David Virtue at VirtueOnLine has a very interesting essay about the state of the Episcopal Church and its current view of its mission:
So it is not without its significance that when incoming Presiding Bishop Jefferts Schori was asked what the Episcopal Church stood for, she replied, "the United Nations Millennium Development Goals...", and every piece of social legislation (read justice) that can be dragged out of the closet or bedroom or UN sub-committee, even if it means death to the unborn…
The truth must be stated: The Episcopal Church is ashamed of Jesus and any talk of the salvation he offers. When he is mentioned, it is never as Savior and Lord, rather as one messianic option among others, and under no circumstances are we to mention Jesus' exclusive claims for Himself , "I and the Father are One", his deity, his death on the cross as the sole means of access to heaven.
To do so, is to violate God's all embracive, all inclusive love for all peoples, without such messy talk of personal sin, just stick to corporate or political sin, and doctrines such as Jesus' bodily resurrection (He rose for our justification), but that is no longer necessary to preach or believe, unless you water it down to mean that Jesus is now to be found in his body the church, which is here in the world for the purpose of incarnating God's love by affirming people in their present state without the need for personal transformation. Scrap too, any talk of the Last Judgment.
So a doctrine like substitutionary atonement, is now labeled by John Shelby Spong as little more than child abuse, with modern science having dealt a fatal blow to classic doctrines of the faith
So homosexual activity, and various other forms of sexual deviancy (lesbianism, bi-sexuality, transgender) are viewed not as disordered behaviors, as the Roman Catholic Church asserts, but as "justice" issues that need affirming and not moral ones that ought to be abandoned.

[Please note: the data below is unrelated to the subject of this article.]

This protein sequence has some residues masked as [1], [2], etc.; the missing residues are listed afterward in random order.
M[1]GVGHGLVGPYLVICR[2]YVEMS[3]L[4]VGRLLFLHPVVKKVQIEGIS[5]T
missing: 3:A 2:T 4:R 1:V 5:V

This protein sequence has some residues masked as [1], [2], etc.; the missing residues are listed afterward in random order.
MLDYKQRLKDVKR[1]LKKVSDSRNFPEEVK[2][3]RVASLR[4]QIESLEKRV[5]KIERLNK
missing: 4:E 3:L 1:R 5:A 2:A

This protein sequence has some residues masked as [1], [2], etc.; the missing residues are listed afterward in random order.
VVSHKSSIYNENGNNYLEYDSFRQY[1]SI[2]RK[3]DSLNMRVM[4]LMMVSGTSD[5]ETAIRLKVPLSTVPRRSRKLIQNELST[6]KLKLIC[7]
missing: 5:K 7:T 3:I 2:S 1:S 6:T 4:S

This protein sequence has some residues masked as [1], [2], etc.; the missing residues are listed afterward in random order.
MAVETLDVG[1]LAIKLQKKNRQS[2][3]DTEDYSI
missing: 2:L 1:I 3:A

I write of this not to gloat over the woes of the Episcopalians. Rather this should serve as a harbinger of danger for our own Catholic Church. There are those who claim to be Catholic who feel they are doing so much “good” in the world they can discount the teachings and doctrine of the Church. Consider Bishop Robert Lynch of St. Petersburg, Florida. He discontinued the practice of perpetual Eucharistic Adoration in his diocese. He said it was a practice reserved for religious communities of the type that did not exist in the Diocese of St. Petersburg. He suggested the faithful could better utilize their time working on a “social justice” issue rather than spending their time praying before the Lord in the Blessed Sacrament.
For parishes that wish to inaugurate adoration of the Blessed Sacrament the Bishop says they should "reflect on... their commitment of time and money to social services." Among other reflections, they should ask, "Are they as respectful and reverent toward Christ's presence in the gathered Body, the Church, as they are to the presence of Christ in the Sacrament? .... Does the eucharistic bread look like bread? ... Do the eucharistic ministers reflect the parish, i.e., inclusive of age, ethnicity, and gender?"